Wanna hear an artist from the Upstate Sound?
Following his 2020 EP Aggro, the sprawl of Grasshopper showcases Bleaux’s most definitive sound(s) and styles.
The digital bit-crusher/chiptune effect on every beat helps the synthesized basslines bear their fangs, as with the industrial gurgles of bass in “Suneater” or the slow pulse in “Untethered.” The beastly snarls peak in “Zerotonin,” but there are plenty of other savage vocals throughout.
It’s a violent record, but not always. The bass-drop in “Right Knee” alone would slap Skrillex so hard in the face the sky would rain with lip piercings — but “New Leaf” depicts Bleaux from a gentler angle, emo-rap that borders on the verge of alternative R&B. Several tracks even exhibit elements of jazz (“Magic Carpet,” “Any Weather,” and “Whom the Horns Sing”) which add the atmosphere of a lounge rather than a rave.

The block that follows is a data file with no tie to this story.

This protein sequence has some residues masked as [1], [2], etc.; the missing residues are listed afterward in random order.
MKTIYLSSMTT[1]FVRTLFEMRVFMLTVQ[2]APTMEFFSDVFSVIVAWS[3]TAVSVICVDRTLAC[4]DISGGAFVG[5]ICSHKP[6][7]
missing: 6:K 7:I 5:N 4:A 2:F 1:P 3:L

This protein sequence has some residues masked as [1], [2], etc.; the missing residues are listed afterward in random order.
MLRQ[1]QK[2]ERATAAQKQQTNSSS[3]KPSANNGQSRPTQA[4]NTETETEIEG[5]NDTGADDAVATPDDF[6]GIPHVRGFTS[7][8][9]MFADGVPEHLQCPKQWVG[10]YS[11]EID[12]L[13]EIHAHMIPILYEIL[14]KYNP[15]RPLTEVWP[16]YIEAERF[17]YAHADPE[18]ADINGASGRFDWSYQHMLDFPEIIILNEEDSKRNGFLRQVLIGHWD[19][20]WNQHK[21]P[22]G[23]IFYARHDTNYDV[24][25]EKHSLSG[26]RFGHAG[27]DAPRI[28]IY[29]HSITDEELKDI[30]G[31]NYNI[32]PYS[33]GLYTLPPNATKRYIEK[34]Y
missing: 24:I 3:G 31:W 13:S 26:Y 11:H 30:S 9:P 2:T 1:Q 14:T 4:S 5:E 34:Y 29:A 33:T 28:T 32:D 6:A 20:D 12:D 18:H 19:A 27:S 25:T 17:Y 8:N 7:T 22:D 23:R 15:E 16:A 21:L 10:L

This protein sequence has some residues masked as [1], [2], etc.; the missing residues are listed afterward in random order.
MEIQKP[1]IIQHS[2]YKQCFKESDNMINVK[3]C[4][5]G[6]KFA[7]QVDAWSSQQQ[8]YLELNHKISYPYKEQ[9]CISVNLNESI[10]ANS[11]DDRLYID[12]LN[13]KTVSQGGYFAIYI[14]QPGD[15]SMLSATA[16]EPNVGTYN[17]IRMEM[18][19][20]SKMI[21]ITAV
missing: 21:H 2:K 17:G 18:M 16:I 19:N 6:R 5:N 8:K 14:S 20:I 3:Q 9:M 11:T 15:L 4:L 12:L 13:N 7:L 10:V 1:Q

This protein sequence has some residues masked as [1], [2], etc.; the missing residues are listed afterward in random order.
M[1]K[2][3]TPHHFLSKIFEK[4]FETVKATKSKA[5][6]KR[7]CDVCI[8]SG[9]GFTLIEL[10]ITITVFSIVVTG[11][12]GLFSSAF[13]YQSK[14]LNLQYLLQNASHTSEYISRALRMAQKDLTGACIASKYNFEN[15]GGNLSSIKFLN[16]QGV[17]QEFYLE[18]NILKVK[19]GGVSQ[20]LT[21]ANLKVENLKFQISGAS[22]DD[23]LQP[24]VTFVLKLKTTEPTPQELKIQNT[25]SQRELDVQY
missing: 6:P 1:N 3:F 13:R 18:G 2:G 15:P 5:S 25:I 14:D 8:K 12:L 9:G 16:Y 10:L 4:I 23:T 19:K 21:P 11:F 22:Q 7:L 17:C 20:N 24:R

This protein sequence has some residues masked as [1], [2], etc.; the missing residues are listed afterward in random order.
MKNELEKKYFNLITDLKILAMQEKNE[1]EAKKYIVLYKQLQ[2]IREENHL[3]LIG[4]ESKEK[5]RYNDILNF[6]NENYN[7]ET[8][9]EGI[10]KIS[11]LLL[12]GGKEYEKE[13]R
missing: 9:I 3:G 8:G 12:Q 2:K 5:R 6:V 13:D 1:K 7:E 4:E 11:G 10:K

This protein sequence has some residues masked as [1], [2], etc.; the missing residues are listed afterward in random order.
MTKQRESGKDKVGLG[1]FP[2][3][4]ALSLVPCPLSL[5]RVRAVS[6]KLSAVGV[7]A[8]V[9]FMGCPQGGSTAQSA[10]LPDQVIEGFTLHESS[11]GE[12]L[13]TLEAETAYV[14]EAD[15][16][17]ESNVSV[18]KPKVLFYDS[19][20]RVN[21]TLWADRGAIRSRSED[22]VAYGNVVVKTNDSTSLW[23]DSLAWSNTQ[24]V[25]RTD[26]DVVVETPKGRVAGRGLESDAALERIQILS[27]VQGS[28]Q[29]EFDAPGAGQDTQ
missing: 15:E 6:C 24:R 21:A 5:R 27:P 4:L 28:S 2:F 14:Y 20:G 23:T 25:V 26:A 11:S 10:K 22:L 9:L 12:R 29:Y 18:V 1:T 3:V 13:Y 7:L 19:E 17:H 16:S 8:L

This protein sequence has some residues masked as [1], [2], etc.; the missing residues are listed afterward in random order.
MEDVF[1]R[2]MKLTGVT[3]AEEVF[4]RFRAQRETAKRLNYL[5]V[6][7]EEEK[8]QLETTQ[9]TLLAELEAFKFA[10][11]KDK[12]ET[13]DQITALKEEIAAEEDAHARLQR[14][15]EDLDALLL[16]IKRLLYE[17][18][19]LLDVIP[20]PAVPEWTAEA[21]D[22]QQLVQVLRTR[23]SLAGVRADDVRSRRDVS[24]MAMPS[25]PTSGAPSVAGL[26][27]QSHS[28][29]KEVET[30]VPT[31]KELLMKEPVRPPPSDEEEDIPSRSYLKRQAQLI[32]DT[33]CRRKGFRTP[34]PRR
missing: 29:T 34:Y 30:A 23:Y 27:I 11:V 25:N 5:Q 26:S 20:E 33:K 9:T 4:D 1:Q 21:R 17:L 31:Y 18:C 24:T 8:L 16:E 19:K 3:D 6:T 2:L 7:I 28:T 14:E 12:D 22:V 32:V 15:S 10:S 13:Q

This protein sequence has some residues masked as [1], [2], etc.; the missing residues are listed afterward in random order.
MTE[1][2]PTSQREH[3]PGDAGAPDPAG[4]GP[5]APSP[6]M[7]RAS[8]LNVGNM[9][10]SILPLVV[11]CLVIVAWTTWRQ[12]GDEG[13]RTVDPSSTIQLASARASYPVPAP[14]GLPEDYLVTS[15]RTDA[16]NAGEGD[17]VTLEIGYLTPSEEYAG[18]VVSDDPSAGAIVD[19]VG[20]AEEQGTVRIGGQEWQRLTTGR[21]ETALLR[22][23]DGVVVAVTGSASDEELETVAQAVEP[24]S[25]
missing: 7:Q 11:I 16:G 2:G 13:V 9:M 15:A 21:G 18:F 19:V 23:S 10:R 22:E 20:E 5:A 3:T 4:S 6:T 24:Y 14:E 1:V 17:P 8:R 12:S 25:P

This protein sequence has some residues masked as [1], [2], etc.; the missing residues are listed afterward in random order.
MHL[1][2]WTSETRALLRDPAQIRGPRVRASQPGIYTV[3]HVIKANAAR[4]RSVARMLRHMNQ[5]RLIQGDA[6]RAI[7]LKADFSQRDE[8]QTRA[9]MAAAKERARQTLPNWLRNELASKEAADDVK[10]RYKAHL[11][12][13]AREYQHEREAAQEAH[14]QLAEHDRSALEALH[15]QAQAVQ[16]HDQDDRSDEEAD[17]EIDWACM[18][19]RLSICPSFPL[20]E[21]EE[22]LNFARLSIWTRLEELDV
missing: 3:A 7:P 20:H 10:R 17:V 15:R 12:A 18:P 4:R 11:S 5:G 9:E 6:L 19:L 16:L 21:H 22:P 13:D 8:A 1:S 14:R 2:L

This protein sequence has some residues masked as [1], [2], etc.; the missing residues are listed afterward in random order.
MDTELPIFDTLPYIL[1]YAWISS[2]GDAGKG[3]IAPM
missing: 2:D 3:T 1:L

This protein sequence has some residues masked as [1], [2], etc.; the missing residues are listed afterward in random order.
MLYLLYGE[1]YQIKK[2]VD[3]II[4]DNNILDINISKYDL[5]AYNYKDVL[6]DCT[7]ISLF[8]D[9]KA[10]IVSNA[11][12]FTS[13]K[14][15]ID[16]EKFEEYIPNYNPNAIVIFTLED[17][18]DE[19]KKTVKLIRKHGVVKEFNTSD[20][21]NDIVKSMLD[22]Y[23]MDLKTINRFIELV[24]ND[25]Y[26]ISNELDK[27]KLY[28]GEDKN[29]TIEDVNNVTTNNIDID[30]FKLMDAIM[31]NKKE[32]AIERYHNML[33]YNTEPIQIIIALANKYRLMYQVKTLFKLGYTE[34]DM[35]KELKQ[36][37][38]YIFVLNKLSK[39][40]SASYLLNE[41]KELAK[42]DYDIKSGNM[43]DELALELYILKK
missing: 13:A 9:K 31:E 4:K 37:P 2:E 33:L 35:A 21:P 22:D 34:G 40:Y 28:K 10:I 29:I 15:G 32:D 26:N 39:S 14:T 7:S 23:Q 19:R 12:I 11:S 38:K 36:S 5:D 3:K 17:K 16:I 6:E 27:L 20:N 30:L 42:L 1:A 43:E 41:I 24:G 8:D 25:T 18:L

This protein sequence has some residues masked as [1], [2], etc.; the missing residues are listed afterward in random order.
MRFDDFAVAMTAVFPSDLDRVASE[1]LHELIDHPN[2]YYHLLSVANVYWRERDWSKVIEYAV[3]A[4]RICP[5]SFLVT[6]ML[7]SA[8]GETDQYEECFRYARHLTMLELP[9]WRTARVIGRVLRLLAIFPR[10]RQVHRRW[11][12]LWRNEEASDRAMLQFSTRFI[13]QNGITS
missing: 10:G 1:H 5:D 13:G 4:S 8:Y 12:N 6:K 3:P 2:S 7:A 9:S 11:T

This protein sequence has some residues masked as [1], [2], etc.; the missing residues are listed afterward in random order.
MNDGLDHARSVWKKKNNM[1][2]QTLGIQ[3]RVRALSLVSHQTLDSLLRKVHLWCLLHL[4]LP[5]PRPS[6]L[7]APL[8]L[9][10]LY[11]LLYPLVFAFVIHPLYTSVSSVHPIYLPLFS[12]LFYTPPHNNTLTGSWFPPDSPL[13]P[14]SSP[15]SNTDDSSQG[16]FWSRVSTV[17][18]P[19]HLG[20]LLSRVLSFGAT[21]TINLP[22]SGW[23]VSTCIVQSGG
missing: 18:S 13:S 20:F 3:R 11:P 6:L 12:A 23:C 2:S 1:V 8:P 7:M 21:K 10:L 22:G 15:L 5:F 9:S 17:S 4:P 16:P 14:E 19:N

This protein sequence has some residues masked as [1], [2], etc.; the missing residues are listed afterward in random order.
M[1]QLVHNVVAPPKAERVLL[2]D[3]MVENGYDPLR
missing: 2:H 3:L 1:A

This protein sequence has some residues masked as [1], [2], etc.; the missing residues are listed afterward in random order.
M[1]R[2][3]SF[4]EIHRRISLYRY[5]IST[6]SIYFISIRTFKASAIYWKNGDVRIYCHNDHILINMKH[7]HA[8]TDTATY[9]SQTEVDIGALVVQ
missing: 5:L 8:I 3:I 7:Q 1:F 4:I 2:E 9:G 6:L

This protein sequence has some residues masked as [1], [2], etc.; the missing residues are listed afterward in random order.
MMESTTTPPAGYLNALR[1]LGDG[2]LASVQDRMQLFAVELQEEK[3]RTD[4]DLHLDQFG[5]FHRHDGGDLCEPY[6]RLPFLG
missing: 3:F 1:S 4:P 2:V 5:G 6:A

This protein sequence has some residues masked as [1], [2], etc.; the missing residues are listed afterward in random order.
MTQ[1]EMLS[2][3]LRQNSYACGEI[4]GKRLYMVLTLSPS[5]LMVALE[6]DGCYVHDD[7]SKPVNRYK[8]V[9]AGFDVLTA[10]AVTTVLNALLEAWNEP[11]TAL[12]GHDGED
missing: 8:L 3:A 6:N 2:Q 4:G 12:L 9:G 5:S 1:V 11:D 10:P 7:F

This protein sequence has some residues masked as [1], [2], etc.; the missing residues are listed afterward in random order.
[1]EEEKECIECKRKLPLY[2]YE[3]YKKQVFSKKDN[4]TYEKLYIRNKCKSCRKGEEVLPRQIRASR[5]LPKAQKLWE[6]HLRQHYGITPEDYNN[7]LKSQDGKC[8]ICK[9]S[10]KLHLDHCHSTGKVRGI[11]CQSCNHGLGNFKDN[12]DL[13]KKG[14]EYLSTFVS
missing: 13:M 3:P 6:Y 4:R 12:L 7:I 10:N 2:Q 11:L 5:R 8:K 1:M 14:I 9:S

So Grasshopper isn’t just about shock value, it has contrast. The slamming club beats and shrieking vocals may be part of the whole horrorcore shtick, but Bleaux has more than venom in his heart. And more than a heart, he has a mind.
There are intellectual choices to his musical dynamics that bring Bleaux to his roots. The most obvious of which is the instrumental callbacks to his first album, Intergalactic Ghost Federation, in the beatscapes “Heaven // Hell” and “Love // Other,” through which the listener can reflect on what they’ve heard in the album thus far.
After his EP, Bleaux has made quite the impression as a developing voice in the Nashville hardcore hip-hop scene, and it’s likely that the voice is only getting stronger.
It’s such an endearing quality to see an artist willing to improve and to do so consciously and actively. If there were anything I’d say to Bleaux now directly, it’d be:
“You are growing well, young grasshopper. I don’t know your sensei, but they’ve taught you well.”